Comcast & Skype Team Up To Offer HD Video Calling On Televisions

Comcast & Skype Team Up To Offer HD Video Calling On Televisions

Cable giant Comcast and Internet-voice pioneer Skype are teaming up for a new venture in video calling. Under the new partnership, Comcast customers will be able to receive Skype calls--both video and audio--on their television. In a future where video calls are made from the family room during Jeopardy, both companies stand to gain, but I'm just not sure that future is as close as they seem to think it is. 

Comcast & Skype's HD Video Calling For Televisions

Okay, lets take a look at the details first. For obvious reasons, this is only going to work for Comcast customers--at least until Skype strikes similar deals with the other cable providers. And those Comcast customers will need to buy a special adapter box. They'll also need the HD camera. And I suppose the whole thing would be a fruitless exercise if the consumer didn't have an HD television--those consumers are dwindling in numbers, but there are still an awful lot of them.

One of the coolest sounding features of the service is that it will be something akin to picture-in-picture. If you're watching television, and a Skype call comes in, you can answer it in a smaller pop-up window while keeping your program on in the background (which I think will lead to some pretty distracted Skype users).

Comcast also apparently has plans for a special remote that will be used with the Skype service, including a keyboard for typing.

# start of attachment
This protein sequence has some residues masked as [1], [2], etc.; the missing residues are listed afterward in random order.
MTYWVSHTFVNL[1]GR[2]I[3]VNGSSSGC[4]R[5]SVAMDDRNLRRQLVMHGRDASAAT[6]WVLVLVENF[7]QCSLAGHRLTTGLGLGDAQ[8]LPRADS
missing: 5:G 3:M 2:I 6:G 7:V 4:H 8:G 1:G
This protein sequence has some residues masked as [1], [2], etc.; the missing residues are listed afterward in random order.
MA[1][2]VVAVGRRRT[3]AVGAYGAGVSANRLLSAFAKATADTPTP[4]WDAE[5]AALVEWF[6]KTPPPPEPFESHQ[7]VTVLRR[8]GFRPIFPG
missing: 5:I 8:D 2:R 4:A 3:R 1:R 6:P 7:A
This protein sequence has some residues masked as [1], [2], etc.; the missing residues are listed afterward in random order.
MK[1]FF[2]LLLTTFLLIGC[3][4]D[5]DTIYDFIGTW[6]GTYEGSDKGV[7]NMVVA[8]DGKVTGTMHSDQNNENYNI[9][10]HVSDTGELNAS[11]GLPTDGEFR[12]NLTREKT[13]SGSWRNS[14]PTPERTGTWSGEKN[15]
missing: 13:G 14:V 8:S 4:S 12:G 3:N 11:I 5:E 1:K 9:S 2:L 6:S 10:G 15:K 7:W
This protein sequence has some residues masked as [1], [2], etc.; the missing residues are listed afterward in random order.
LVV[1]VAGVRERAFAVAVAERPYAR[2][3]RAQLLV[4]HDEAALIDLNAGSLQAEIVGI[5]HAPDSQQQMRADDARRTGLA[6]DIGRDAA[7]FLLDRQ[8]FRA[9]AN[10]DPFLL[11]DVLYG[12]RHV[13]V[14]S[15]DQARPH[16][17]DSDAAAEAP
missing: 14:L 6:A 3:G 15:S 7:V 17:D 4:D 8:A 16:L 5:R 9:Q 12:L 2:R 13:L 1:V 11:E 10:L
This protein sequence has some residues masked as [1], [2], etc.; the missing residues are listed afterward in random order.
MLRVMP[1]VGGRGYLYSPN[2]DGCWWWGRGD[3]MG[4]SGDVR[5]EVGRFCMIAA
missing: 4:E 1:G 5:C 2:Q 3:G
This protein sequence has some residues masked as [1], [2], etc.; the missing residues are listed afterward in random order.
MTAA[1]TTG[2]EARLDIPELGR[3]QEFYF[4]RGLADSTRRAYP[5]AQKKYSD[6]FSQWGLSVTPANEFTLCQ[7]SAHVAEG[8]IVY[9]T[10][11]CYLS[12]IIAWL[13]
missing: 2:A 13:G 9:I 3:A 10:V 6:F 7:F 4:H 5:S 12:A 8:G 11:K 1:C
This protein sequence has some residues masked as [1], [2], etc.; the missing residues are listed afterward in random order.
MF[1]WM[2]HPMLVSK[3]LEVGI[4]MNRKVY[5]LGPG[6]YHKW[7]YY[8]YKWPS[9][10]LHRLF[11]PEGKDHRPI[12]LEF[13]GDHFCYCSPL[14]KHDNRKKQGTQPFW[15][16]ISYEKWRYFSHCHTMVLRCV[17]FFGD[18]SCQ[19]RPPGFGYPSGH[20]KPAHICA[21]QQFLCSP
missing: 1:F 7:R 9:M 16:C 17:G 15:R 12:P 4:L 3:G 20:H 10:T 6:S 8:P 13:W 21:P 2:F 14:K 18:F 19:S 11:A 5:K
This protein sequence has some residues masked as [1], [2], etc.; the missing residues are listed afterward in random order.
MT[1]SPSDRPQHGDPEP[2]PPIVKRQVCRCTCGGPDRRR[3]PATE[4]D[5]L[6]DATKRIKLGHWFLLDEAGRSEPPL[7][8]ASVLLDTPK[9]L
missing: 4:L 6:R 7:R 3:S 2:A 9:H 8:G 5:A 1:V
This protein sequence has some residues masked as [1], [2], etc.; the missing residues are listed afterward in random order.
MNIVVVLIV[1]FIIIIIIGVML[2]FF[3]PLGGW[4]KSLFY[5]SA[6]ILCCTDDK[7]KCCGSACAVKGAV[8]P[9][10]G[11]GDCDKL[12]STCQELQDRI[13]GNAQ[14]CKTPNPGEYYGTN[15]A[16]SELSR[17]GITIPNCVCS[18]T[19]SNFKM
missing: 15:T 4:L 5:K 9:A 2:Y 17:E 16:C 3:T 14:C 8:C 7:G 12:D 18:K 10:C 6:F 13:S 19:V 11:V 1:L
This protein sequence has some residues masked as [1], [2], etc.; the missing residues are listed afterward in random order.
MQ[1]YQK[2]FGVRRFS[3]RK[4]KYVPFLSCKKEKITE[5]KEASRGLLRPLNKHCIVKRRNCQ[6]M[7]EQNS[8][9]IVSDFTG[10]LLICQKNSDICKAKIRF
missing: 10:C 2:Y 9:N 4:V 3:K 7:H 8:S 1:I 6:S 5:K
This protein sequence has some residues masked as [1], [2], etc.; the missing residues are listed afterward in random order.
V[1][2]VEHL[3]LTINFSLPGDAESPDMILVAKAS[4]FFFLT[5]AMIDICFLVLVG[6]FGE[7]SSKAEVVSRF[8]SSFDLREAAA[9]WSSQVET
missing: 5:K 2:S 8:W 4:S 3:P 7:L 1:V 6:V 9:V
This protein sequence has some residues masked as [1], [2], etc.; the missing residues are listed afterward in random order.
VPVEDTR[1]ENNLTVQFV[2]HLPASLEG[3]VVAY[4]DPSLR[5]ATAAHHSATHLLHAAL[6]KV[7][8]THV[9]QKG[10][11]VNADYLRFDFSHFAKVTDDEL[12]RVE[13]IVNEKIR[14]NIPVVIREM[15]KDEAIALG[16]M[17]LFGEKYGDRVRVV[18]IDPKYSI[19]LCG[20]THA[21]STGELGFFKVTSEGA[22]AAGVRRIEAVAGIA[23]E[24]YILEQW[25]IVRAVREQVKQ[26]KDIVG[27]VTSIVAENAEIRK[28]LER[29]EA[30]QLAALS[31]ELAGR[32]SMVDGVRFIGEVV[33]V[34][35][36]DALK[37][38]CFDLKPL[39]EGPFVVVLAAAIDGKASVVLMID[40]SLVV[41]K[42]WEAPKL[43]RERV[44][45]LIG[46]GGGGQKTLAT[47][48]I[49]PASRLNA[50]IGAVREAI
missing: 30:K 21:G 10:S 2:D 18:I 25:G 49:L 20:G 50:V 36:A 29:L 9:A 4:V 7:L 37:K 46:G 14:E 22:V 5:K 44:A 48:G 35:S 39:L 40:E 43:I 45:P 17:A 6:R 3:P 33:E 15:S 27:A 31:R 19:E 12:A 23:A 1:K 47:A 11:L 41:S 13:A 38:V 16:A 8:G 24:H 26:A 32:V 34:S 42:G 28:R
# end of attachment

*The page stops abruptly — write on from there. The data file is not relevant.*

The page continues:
Why I Doubt The Skype-Comcast Service Will Take Off

Look, Internet-connected television is clearly where things are headed, for online video in general and probably for video calling as well. But it's approaching slowly. If Google TV didn't take off, I have a hard time seeing this take off.

For starters, a lot of people don't want to be interrupted by a phone call while watching TV. I'm one of them. I watch television to get away... to relax. If someone calls me, I don't mind talking to them, but I've never really found myself wishing that call could come in on the TV itself. I'm not sure it fills a need or solves any obvious problem.

I'm also not sure consumers are going to go wild for all the extra add-ons and expenses. Cable is already pretty expensive for most people.

But it does sound cool. And like the science fiction films of my youth, I tend to think we are headed for a future of HD video calling on televisions. I'm just not sure we're there yet. But maybe I'm in the minority?


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Posted in Internet TV
About the Author -
Jeremy Scott is the founder of The Viral Orchard, an Internet marketing firm offering content writing and development services, viral marketing consulting, and SEO services. Jeremy writes constantly, loves online video, and enjoys helping small businesses succeed in any way he can. View All Posts By -

What do you think? ▼
  • jessica@cable internet

    while this technology will work in bringing families and friends, who are scattered all over the world, closer together, there is a down side. When answering the phone in the privacy of your own home, you usually don't care what you look like. No one dresses up to make a phone call, but with the Skype calling, you will need to put your best face forward. While the new Skype - Comcast video calling does give you the option of turning it off when you want to use the phone the conventional way, the video calling feature will require a little extra primping on your part, even for your home.

  • http://www.facebook.com/profile.php?id=100002599934027 Jane Gergel

    thanks for info, but i would recommend to use this tool to record skype calls http://www.imcapture.com/IMCapture_for_Skype/, i enjoy it!))

  • Sudha Krishna

    Some good points there Mr. Scott - but consider my experience with skype and HD - I hooked up the sony PS3 camera to my mac mini which was connected to my HDTV. The video calls via Skype were excellent and I did them often especially with my close friends and family. Tthere is the germ of something there but I agree the execution by Comcast seems clunky.